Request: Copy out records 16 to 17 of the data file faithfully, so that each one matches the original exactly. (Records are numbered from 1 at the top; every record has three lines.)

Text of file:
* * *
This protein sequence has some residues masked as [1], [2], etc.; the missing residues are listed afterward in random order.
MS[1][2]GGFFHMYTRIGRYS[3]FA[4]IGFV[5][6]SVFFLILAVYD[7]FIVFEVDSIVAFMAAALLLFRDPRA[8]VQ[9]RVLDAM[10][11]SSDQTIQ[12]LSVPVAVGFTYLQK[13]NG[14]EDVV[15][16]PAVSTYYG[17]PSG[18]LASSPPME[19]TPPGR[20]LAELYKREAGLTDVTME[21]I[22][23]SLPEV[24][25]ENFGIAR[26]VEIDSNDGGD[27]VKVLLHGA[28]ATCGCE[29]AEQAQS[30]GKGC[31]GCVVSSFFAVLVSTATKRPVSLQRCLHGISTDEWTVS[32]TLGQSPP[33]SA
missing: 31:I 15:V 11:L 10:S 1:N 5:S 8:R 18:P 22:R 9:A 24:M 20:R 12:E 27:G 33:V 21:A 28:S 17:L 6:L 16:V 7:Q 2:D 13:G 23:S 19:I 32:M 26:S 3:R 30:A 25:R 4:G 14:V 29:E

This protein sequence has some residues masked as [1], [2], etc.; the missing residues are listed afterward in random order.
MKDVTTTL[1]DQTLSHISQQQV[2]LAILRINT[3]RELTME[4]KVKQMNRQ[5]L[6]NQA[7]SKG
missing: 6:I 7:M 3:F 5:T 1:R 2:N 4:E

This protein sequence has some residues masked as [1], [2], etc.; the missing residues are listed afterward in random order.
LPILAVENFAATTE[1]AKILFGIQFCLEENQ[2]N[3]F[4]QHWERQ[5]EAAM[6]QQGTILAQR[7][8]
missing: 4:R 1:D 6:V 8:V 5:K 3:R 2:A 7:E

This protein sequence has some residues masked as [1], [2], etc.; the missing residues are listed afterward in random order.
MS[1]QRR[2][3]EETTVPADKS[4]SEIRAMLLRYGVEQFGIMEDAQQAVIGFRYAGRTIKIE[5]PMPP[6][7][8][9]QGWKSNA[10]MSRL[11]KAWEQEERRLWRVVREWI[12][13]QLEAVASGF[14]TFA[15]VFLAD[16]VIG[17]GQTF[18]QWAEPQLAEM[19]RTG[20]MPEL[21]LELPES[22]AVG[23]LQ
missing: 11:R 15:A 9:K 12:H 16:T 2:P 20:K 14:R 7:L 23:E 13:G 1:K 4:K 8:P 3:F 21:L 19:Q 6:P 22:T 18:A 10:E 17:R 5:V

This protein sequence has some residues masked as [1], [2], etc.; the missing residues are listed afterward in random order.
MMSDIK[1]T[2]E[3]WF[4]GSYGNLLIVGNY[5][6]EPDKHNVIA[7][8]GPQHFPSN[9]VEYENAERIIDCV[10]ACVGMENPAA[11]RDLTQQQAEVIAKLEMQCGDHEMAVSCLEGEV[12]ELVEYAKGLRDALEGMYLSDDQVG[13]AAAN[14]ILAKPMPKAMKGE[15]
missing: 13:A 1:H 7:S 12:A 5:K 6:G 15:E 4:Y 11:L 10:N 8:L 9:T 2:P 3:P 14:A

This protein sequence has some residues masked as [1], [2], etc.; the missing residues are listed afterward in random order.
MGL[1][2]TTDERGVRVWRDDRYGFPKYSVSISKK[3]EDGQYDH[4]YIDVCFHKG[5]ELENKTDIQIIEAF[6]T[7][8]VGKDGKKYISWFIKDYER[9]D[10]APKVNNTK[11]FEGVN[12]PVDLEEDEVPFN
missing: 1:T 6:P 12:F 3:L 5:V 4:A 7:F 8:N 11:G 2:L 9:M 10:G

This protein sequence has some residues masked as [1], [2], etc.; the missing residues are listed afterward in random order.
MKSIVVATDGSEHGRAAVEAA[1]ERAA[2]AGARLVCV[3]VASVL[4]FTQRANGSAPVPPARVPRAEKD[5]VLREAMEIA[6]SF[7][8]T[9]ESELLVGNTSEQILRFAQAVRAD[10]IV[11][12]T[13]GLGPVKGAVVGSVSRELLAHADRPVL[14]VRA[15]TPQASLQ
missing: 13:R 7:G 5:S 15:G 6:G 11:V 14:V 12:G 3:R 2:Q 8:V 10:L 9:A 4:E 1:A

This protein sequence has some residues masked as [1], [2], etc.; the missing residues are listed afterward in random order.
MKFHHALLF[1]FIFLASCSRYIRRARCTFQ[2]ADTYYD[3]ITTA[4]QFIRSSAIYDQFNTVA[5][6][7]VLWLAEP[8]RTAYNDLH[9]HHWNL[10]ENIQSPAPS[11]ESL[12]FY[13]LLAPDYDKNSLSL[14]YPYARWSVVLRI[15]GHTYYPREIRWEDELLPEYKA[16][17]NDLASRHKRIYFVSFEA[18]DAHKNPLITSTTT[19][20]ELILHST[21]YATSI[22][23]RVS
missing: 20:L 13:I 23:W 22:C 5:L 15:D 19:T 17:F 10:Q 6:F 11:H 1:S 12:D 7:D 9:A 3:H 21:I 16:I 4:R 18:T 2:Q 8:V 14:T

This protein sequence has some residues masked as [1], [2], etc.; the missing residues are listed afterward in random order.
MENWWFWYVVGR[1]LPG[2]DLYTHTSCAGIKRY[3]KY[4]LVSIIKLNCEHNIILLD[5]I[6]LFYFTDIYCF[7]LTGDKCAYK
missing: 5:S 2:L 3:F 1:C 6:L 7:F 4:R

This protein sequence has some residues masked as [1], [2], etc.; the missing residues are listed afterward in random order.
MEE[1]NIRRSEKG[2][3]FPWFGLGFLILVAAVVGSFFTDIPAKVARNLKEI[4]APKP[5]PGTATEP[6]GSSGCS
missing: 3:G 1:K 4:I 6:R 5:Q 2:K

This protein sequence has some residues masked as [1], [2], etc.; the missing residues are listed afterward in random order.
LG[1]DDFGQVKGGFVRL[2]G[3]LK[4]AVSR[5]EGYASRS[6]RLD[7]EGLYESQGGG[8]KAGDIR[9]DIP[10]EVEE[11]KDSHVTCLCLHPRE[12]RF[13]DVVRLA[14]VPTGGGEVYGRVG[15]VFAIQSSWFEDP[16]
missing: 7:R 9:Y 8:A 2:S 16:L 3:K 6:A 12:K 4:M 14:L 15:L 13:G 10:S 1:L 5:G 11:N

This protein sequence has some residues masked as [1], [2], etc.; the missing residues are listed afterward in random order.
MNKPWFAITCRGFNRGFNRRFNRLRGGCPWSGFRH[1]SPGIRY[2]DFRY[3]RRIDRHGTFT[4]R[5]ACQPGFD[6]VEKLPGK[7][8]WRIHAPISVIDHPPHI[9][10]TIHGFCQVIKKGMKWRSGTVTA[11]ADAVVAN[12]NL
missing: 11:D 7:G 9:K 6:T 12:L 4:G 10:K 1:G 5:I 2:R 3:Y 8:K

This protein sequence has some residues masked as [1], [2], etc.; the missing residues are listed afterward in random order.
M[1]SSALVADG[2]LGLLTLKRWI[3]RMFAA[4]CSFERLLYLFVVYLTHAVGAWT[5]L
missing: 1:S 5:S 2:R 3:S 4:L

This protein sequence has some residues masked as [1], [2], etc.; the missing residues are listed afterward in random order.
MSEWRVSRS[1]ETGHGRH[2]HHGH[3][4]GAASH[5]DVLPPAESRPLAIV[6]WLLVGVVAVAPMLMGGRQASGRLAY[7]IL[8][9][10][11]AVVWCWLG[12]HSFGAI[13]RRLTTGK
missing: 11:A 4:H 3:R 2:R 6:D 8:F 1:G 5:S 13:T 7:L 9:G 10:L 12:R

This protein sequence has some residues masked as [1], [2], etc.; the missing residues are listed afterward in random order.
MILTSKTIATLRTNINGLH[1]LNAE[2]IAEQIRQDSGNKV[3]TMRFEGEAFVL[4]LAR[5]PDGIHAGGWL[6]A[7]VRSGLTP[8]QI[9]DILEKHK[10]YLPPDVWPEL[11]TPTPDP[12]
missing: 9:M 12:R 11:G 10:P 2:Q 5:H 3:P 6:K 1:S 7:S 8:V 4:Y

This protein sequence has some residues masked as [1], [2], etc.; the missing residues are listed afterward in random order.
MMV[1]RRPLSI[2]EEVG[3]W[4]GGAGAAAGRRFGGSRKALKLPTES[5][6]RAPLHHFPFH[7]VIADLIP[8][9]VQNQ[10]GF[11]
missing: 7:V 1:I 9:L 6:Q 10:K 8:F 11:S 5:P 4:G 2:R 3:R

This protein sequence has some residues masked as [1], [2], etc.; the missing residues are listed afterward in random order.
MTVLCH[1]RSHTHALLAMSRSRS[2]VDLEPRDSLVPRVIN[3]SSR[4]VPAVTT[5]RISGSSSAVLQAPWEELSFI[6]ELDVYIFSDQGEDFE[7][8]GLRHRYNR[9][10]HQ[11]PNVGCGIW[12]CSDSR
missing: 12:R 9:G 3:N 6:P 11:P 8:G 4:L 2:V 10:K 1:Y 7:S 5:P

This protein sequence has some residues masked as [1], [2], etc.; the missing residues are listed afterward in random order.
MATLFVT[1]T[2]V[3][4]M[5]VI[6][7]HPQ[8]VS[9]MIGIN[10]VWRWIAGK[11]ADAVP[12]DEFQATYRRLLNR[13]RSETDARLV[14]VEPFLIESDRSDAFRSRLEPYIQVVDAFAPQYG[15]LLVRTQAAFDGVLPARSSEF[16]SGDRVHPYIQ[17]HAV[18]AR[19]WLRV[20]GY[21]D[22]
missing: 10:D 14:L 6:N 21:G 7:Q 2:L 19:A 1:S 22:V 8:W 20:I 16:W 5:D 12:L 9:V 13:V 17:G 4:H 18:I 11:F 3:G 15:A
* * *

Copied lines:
This protein sequence has some residues masked as [1], [2], etc.; the missing residues are listed afterward in random order.
MMV[1]RRPLSI[2]EEVG[3]W[4]GGAGAAAGRRFGGSRKALKLPTES[5][6]RAPLHHFPFH[7]VIADLIP[8][9]VQNQ[10]GF[11]
missing: 7:V 1:I 9:L 6:Q 10:K 8:F 11:S 5:P 4:G 2:R 3:R

This protein sequence has some residues masked as [1], [2], etc.; the missing residues are listed afterward in random order.
MTVLCH[1]RSHTHALLAMSRSRS[2]VDLEPRDSLVPRVIN[3]SSR[4]VPAVTT[5]RISGSSSAVLQAPWEELSFI[6]ELDVYIFSDQGEDFE[7][8]GLRHRYNR[9][10]HQ[11]PNVGCGIW[12]CSDSR
missing: 12:R 9:G 3:N 6:P 11:P 8:G 4:L 2:V 10:K 1:Y 7:S 5:P